Jai-Alai watercolorThe tail end of 2001 dealt several blows to the Jai-Alai industry. After December 12, live action ceased to exist in the state of Connecticut when the Milford Jai-Alai fronton played its last performance. Then, on December 16, there was the “throw heard ‘round the world.” Jai-Alai’s biggest superstar, Arriaga, was hit in the side of the face with the ball, fracturing his head in two places and putting him on the shelf indefinitely. The clincher came December 20 when Michelena, the sport’s living legend, announced he was retiring.
The three-year strike of 1988–91 forced the Hartford and Bridgeport frontons to close, leaving Milford the sole survivor in Connecticut. But dwindling fan base, Indian casinos, and the inability to take advantage of the growing simulcast market kept Milford Jai-Alai on shaky ground. In November 2001, the announcement came that many had feared for years, but thought would never happen: Milford Jai-Alai would cease to exist after December 12 and the land would be sold to developers.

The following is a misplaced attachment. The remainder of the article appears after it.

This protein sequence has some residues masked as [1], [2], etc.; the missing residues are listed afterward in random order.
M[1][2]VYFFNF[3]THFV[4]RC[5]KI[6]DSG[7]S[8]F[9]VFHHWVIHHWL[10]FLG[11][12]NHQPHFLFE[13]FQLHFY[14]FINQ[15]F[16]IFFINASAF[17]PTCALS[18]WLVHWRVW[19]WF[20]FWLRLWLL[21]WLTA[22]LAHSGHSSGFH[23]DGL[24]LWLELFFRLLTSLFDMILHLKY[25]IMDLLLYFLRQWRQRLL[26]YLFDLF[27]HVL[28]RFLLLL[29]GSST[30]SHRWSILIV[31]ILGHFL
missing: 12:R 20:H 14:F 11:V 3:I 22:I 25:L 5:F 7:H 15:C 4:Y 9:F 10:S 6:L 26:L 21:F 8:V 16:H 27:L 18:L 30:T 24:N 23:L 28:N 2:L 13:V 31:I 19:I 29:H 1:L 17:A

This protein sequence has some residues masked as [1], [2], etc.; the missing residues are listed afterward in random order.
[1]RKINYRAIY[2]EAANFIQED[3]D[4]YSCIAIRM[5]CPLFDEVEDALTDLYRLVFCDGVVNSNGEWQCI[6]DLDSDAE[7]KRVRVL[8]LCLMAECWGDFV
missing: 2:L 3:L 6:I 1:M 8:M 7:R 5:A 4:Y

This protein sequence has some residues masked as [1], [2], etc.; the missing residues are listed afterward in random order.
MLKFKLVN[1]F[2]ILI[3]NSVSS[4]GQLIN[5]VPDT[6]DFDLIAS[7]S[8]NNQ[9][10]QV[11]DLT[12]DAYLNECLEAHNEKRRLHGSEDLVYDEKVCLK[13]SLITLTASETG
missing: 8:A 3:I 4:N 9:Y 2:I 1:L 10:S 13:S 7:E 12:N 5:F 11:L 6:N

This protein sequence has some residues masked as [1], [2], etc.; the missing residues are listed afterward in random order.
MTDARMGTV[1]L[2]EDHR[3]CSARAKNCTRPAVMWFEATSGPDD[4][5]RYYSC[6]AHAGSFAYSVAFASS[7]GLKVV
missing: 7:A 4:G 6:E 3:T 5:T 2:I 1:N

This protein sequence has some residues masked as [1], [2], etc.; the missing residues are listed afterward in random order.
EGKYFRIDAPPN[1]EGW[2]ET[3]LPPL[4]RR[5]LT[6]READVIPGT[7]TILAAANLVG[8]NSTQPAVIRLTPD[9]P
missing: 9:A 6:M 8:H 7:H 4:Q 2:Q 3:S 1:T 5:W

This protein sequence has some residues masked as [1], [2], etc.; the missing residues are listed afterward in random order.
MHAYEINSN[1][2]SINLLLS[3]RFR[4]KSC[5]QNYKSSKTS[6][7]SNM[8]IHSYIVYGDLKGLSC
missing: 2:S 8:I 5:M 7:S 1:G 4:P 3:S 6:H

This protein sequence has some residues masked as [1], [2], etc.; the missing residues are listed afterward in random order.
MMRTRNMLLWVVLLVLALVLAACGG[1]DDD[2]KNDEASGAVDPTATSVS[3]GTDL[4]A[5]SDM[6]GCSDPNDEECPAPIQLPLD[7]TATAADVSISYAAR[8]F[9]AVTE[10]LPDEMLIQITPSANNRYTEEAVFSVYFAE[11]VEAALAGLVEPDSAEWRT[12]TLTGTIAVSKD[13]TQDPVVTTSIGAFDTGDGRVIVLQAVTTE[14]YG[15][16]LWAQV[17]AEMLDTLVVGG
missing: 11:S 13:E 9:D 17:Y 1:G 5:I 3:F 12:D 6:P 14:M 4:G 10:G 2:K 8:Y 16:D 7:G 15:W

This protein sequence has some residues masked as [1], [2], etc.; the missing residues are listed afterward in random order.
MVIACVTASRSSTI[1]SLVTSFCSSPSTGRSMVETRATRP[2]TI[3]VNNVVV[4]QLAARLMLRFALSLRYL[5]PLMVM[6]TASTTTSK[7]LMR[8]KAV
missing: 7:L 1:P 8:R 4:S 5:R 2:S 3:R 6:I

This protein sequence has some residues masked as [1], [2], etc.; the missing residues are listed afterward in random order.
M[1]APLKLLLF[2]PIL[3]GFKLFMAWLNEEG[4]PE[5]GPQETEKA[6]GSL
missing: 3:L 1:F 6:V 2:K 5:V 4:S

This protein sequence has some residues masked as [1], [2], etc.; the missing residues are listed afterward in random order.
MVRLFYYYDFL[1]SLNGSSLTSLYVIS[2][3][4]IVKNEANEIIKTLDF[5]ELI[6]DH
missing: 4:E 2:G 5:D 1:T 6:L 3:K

December 16 was a normal Sunday for Arriaga—until game 14, when an errant rebote save ripped into the side of his face. It was the most feared injury in sports. The rock hard pelota crushed the side of his head with a 100 mile per hour impact. Jai-Alai’s top star was out on the floor. “I felt the impact, but not the pain,” said a shaken Arriaga a week after he was rushed to the hospital where a skilled ER team saved him from blindness and brain damage.
Michelena, touted as the Michael Jordan of Jai-Alai, announced his retirement from the sport on December 20. The ten-time Triple Crown Qiu Qiu Champion had amassed an unthinkable fifty-nine championships and 4,798 wins in his career and was the dominant force on the Jai-Alai court …